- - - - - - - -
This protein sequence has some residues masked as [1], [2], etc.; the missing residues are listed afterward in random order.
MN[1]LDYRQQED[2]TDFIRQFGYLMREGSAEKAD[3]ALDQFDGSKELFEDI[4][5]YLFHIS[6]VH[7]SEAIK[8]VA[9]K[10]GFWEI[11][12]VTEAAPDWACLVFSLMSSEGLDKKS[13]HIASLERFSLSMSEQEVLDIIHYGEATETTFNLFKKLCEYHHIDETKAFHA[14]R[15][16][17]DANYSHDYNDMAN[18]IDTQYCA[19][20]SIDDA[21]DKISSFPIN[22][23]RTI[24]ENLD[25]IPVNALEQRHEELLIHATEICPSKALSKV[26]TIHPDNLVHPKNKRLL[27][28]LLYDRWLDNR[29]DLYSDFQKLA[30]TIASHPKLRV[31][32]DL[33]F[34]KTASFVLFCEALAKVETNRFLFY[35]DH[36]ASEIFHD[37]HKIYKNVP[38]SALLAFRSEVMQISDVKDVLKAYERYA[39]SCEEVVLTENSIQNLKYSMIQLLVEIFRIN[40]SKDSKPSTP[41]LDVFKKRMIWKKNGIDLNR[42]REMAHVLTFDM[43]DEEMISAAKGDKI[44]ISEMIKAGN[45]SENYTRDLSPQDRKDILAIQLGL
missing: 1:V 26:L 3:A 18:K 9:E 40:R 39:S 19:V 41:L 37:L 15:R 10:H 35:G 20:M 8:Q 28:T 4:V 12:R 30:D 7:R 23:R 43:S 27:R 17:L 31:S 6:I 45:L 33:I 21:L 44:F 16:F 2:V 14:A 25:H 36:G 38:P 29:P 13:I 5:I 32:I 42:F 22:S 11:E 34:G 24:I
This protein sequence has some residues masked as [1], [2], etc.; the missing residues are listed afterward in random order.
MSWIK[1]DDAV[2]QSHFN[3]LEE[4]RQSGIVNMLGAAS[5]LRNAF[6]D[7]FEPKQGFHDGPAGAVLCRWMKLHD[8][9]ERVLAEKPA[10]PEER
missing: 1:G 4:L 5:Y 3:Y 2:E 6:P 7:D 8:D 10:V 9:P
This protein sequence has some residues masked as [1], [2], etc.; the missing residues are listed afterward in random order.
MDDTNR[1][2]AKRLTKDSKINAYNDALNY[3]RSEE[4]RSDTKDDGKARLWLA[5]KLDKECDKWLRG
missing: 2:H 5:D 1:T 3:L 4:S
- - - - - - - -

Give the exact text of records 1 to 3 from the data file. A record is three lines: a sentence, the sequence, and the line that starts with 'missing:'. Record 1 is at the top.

This protein sequence has some residues masked as [1], [2], etc.; the missing residues are listed afterward in random order.
MN[1]LDYRQQED[2]TDFIRQFGYLMREGSAEKAD[3]ALDQFDGSKELFEDI[4][5]YLFHIS[6]VH[7]SEAIK[8]VA[9]K[10]GFWEI[11][12]VTEAAPDWACLVFSLMSSEGLDKKS[13]HIASLERFSLSMSEQEVLDIIHYGEATETTFNLFKKLCEYHHIDETKAFHA[14]R[15][16][17]DANYSHDYNDMAN[18]IDTQYCA[19][20]SIDDA[21]DKISSFPIN[22][23]RTI[24]ENLD[25]IPVNALEQRHEELLIHATEICPSKALSKV[26]TIHPDNLVHPKNKRLL[27][28]LLYDRWLDNR[29]DLYSDFQKLA[30]TIASHPKLRV[31][32]DL[33]F[34]KTASFVLFCEALAKVETNRFLFY[35]DH[36]ASEIFHD[37]HKIYKNVP[38]SALLAFRSEVMQISDVKDVLKAYERYA[39]SCEEVVLTENSIQNLKYSMIQLLVEIFRIN[40]SKDSKPSTP[41]LDVFKKRMIWKKNGIDLNR[42]REMAHVLTFDM[43]DEEMISAAKGDKI[44]ISEMIKAGN[45]SENYTRDLSPQDRKDILAIQLGL
missing: 1:V 26:L 3:A 18:K 9:E 40:R 39:S 19:V 41:L 37:L 15:R 10:H 35:G 20:M 8:Q 28:T 4:V 12:R 30:D 7:R 23:R 43:S 27:R 17:L 31:S 6:I 45:L 33:I 21:L 44:F 16:F 2:V 14:A 25:H 36:G 38:P 29:P 13:I 5:I 32:I 42:F 22:S 11:E 34:G 24:I
This protein sequence has some residues masked as [1], [2], etc.; the missing residues are listed afterward in random order.
MSWIK[1]DDAV[2]QSHFN[3]LEE[4]RQSGIVNMLGAAS[5]LRNAF[6]D[7]FEPKQGFHDGPAGAVLCRWMKLHD[8][9]ERVLAEKPA[10]PEER
missing: 1:G 4:L 5:Y 3:Y 2:E 6:P 7:D 8:D 10:V 9:P
This protein sequence has some residues masked as [1], [2], etc.; the missing residues are listed afterward in random order.
MDDTNR[1][2]AKRLTKDSKINAYNDALNY[3]RSEE[4]RSDTKDDGKARLWLA[5]KLDKECDKWLRG
missing: 2:H 5:D 1:T 3:L 4:S